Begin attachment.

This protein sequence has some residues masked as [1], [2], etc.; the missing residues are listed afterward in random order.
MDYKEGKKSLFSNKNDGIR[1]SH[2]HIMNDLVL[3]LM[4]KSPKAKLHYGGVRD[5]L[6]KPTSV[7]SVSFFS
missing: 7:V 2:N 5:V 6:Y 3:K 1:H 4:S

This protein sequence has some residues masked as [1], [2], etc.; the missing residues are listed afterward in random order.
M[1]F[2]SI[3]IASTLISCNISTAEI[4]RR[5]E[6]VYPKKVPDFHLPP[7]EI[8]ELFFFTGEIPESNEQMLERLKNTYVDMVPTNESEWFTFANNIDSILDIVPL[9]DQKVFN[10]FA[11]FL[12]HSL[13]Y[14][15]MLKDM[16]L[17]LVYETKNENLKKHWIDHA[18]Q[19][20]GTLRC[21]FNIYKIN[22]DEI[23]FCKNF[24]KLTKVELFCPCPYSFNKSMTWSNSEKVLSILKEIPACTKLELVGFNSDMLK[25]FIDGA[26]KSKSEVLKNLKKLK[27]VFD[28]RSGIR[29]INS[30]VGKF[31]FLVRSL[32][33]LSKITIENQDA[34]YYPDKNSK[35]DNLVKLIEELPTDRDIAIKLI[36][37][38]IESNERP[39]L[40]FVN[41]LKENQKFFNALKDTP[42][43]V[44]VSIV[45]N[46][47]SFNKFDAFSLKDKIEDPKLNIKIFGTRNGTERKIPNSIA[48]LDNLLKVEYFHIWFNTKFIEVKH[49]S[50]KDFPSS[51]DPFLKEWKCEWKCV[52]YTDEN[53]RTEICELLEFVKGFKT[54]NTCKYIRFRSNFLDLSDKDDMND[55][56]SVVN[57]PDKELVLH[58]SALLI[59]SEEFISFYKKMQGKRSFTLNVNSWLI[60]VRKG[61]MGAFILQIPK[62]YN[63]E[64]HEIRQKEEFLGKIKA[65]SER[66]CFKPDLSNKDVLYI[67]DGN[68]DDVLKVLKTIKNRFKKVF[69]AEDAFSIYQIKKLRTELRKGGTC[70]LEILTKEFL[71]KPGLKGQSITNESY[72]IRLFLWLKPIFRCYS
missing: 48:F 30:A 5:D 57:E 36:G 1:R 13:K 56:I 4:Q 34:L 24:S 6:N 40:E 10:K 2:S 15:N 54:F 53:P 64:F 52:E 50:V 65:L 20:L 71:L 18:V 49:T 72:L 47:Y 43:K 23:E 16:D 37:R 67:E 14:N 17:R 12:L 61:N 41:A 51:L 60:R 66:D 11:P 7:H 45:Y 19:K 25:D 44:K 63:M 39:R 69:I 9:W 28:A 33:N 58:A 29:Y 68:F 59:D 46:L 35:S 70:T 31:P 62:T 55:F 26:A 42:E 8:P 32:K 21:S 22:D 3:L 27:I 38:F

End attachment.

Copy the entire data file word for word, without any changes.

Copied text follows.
This protein sequence has some residues masked as [1], [2], etc.; the missing residues are listed afterward in random order.
MDYKEGKKSLFSNKNDGIR[1]SH[2]HIMNDLVL[3]LM[4]KSPKAKLHYGGVRD[5]L[6]KPTSV[7]SVSFFS
missing: 7:V 2:N 5:V 6:Y 3:K 1:H 4:S

This protein sequence has some residues masked as [1], [2], etc.; the missing residues are listed afterward in random order.
M[1]F[2]SI[3]IASTLISCNISTAEI[4]RR[5]E[6]VYPKKVPDFHLPP[7]EI[8]ELFFFTGEIPESNEQMLERLKNTYVDMVPTNESEWFTFANNIDSILDIVPL[9]DQKVFN[10]FA[11]FL[12]HSL[13]Y[14][15]MLKDM[16]L[17]LVYETKNENLKKHWIDHA[18]Q[19][20]GTLRC[21]FNIYKIN[22]DEI[23]FCKNF[24]KLTKVELFCPCPYSFNKSMTWSNSEKVLSILKEIPACTKLELVGFNSDMLK[25]FIDGA[26]KSKSEVLKNLKKLK[27]VFD[28]RSGIR[29]INS[30]VGKF[31]FLVRSL[32][33]LSKITIENQDA[34]YYPDKNSK[35]DNLVKLIEELPTDRDIAIKLI[36][37][38]IESNERP[39]L[40]FVN[41]LKENQKFFNALKDTP[42][43]V[44]VSIV[45]N[46][47]SFNKFDAFSLKDKIEDPKLNIKIFGTRNGTERKIPNSIA[48]LDNLLKVEYFHIWFNTKFIEVKH[49]S[50]KDFPSS[51]DPFLKEWKCEWKCV[52]YTDEN[53]RTEICELLEFVKGFKT[54]NTCKYIRFRSNFLDLSDKDDMND[55][56]SVVN[57]PDKELVLH[58]SALLI[59]SEEFISFYKKMQGKRSFTLNVNSWLI[60]VRKG[61]MGAFILQIPK[62]YN[63]E[64]HEIRQKEEFLGKIKA[65]SER[66]CFKPDLSNKDVLYI[67]DGN[68]DDVLKVLKTIKNRFKKVF[69]AEDAFSIYQIKKLRTELRKGGTC[70]LEILTKEFL[71]KPGLKGQSITNESY[72]IRLFLWLKPIFRCYS
missing: 48:F 30:A 5:D 57:E 36:G 1:R 13:K 56:I 4:Q 34:L 24:S 6:N 40:E 10:K 2:S 15:N 54:F 53:P 64:F 52:E 50:V 65:L 20:L 71:L 18:V 49:T 72:L 47:Y 43:K 23:E 16:D 37:R 67:E 14:N 17:R 12:L 61:N 41:A 51:L 60:R 66:D 11:P 7:H 45:Y 19:K 25:D 44:K 63:M 39:R 69:I 9:W 28:A 33:N 58:A 29:Y 68:F 59:D 46:L 35:S 70:T 31:P 62:T 55:F 26:A 42:E 8:P 32:K 21:S 22:D 3:L 27:I 38:F